On May 12, 1999, the Fish and Boat Commission broke ground for its new headquarters building. After years of efforts, forging partnerships, and developing innovative methods of funding this project, we finally realized our longstanding goal. We couldn't have done it without the support of the anglers and boaters of Pennsylvania, the members of the General Assembly, and Governor Tom Ridge and his Administration.

When we broke ground for our new building, we also broke ground for our agency's future. From the establishment of the Fish and Boat Commission in 1866 until now, the agency's headquarters has been housed in other state office buildings or rented facilities.

Our new headquarters is a tribute to the power of vision coupled with the results of hard work combined with a good measure of persistence and some old-fashioned common sense. As Chairman Bruce Smith of the House Game and Fisheries Committee observed at the formal groundbreaking: "The Fish and Boat Commission's headquarters project shows what partnerships can do."

In many ways, Governor Tom Ridge has been the senior partner in this effort, because he and his staff provided the key approvals for the project to proceed. This project also is an example of an effective partnership between the Commission and the General Assembly. Twice the Commission asked the legislature to approve this project in capital budgets, and twice the General Assembly said yes. It's also a good example of cooperation among state agencies. The Department of Agriculture transferred this valuable parcel to the Fish and Boat Commission at no cost in 1989. The Budget Office and the Department of General Services devoted many hours to reviewing this project and some of the legal documents that accompany it.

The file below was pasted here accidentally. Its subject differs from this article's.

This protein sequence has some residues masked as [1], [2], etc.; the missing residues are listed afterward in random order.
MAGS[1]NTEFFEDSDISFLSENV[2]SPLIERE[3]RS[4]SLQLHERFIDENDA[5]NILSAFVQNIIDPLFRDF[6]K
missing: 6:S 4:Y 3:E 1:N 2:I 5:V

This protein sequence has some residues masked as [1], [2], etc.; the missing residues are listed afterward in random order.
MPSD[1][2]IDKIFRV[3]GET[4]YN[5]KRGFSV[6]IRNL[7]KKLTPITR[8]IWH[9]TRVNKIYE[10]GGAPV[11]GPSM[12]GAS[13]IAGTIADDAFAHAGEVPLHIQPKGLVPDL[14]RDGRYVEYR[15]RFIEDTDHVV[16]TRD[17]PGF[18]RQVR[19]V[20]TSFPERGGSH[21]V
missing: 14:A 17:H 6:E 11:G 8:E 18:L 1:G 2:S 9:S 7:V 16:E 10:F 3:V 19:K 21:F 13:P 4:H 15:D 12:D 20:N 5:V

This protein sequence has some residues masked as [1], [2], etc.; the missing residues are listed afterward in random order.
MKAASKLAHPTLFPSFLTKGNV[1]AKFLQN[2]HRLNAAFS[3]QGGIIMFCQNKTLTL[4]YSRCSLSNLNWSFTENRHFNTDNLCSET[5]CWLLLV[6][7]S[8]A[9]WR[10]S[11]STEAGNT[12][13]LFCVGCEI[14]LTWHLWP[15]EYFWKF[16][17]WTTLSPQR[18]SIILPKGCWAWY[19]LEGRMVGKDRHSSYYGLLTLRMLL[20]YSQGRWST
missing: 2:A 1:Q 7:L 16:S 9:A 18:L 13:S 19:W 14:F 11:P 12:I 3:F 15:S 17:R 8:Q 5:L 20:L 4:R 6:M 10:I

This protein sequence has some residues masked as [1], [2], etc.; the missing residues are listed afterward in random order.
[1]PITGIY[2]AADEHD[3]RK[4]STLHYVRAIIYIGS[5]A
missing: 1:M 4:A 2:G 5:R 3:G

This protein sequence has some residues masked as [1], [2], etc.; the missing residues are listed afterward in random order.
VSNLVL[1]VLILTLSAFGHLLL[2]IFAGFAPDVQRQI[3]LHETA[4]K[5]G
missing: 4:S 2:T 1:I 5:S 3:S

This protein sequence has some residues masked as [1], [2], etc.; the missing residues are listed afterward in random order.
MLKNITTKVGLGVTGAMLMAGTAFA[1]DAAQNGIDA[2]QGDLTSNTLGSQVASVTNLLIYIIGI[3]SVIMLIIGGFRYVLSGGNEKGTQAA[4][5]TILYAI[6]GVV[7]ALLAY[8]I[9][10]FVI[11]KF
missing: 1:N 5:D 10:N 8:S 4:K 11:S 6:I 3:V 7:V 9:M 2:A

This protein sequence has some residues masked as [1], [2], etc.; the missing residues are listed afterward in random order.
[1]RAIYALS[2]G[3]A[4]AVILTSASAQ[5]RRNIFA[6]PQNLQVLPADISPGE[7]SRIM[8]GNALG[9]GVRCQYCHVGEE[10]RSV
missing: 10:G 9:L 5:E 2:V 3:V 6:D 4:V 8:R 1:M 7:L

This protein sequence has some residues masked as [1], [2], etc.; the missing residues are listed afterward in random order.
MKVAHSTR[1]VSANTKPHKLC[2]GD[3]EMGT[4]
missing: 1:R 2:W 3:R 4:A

Most importantly, this project is an example of the strong partnership between the Fish and Boat Commission and its customers, the anglers and boaters of Pennsylvania. The sportsmen of Pennsylvania provide the strong foundation of support that is essential to completing a project of this magnitude. On behalf of our Commissioners, I want to thank the sportsmen for their steadfast support.